November 12th, 2012
Yesterday, I planted 250 spring flowering bulbs in five small holes in the garden. I used a technique called layering, which allows you to plant more bulbs in less space while still providing the bulbs with all they need to be healthy and bloom profusely next spring.
Layering spring bulbs involves choosing bulbs based on blooming time. Not all spring bulbs bloom precisely on May 1st; there are early, mid and late spring blooming bulbs, and even summer blooming bulbs.
You can choose flower bulbs from the same family, such as all tulips with various blooming times, or different bulbs.
I chose to plant galathnus (snow drops), tulips and Dutch iris in the same space. Last year, I had great success with tulips and Dutch iris. The Darwin hybrid tulips bloom in late April here in my zone 7, southern Virginia garden; the Dutch iris blooming in mid to late May. By planting them in the same hole, I had almost continual color from flower bulbs right up until June, when the annuals took over the task of providing color.
To layer spring bulbs, dig the hole as deep as you need it for the bulbs requiring the most depth. In this case, my tulip bulbs needed about eight inches of depth, so we dug the planting hold to that amount. Plant the bulbs pointy-side up, like a chocolate kiss, spacing them out according to the package directions. Group them in odd numbers and avoid planting them in a row; even numbers and rows of bulbs end up looking artificial, while odd numbers and clusters look more natural.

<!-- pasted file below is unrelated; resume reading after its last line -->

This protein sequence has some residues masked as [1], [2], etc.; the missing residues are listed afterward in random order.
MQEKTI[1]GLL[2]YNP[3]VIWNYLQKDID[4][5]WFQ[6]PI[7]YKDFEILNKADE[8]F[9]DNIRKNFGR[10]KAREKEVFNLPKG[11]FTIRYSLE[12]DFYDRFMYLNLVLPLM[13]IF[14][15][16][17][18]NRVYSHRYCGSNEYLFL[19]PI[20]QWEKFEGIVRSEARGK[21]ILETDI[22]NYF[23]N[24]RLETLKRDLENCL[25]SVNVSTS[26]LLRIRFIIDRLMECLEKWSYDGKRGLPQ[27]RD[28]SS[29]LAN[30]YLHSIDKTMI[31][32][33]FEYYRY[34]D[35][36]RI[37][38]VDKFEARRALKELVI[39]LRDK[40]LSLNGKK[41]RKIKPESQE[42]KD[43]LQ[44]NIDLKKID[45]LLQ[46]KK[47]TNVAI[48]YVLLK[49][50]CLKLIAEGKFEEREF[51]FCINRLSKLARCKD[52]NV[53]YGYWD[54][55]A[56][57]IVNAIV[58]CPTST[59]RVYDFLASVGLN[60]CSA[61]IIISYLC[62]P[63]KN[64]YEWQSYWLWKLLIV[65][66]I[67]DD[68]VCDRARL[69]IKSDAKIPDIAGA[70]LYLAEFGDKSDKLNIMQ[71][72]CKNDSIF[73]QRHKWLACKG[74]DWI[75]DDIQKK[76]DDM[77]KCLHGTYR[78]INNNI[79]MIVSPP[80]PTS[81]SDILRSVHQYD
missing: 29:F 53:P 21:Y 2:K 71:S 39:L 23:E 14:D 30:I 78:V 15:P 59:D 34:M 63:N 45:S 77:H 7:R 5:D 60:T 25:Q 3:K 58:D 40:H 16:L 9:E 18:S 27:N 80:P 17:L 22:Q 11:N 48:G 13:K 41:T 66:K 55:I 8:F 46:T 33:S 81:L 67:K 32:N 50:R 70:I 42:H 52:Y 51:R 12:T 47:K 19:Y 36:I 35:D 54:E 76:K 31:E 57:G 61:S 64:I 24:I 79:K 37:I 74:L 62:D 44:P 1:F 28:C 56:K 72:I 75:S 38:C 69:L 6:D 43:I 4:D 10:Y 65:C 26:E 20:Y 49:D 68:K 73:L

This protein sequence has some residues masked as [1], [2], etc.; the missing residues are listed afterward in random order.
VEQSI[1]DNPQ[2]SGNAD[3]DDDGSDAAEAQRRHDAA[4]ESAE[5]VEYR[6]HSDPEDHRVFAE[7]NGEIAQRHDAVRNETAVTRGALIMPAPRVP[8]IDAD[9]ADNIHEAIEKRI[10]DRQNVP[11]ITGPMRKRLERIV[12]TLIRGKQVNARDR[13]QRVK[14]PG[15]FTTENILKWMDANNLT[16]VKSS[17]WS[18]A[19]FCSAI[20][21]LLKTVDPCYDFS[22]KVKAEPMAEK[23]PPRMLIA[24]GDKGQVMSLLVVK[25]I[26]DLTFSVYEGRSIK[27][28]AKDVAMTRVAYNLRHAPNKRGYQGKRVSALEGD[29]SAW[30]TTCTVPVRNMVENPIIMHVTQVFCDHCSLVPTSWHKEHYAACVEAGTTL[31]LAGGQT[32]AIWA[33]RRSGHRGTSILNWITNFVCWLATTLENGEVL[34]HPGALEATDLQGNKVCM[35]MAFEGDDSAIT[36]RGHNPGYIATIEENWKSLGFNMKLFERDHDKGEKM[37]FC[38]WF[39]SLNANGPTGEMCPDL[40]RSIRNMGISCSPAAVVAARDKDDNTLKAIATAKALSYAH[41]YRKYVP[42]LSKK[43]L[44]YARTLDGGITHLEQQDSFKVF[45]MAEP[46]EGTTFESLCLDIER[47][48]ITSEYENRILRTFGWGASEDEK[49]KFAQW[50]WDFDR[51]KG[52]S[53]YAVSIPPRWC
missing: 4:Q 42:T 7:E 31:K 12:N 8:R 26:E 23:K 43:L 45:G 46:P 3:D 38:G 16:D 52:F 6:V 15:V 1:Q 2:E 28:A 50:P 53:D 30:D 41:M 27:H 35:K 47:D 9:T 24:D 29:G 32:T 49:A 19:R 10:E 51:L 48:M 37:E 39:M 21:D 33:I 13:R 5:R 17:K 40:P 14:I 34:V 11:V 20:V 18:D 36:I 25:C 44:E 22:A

Next, place a layer of soil over the tulips bulbs to raise the planting depth to the next level. My Dutch iris bulbs needed about six inches of depth, so the tulip bulbs got a layer of soil over the top that raised the depth to the appropriate amount. I then planted the Dutch iris bulbs, covering them with a layer of soil and adding the tiny galanthus bulbs over the top. Another layer of soil, some mulch and voila – I have three layers of bulbs, and expect a continual show of color from March through late May.
To keep critters from digging up your flower bulbs, there are a few options. Sprays from the garden center add an unpleasant taste to flower bulbs that make them unpalatable to mice, voles and squirrels. Be sure to wear gloves and follow the package directions for application carefully. An all-natural option is bone meal added to the planting hole; it nourishes the bulbs while also said to repel rodents.
Don’t fret if your bulbs make an early appearance. A warm spell, such as the one we had this week, fooled some of my daffodil bulbs into peeking out from the soil. Cold weather is expected to return later this week, including a hard frost, so the stems will likely get nipped, but the bulbs should still produce flowers next spring.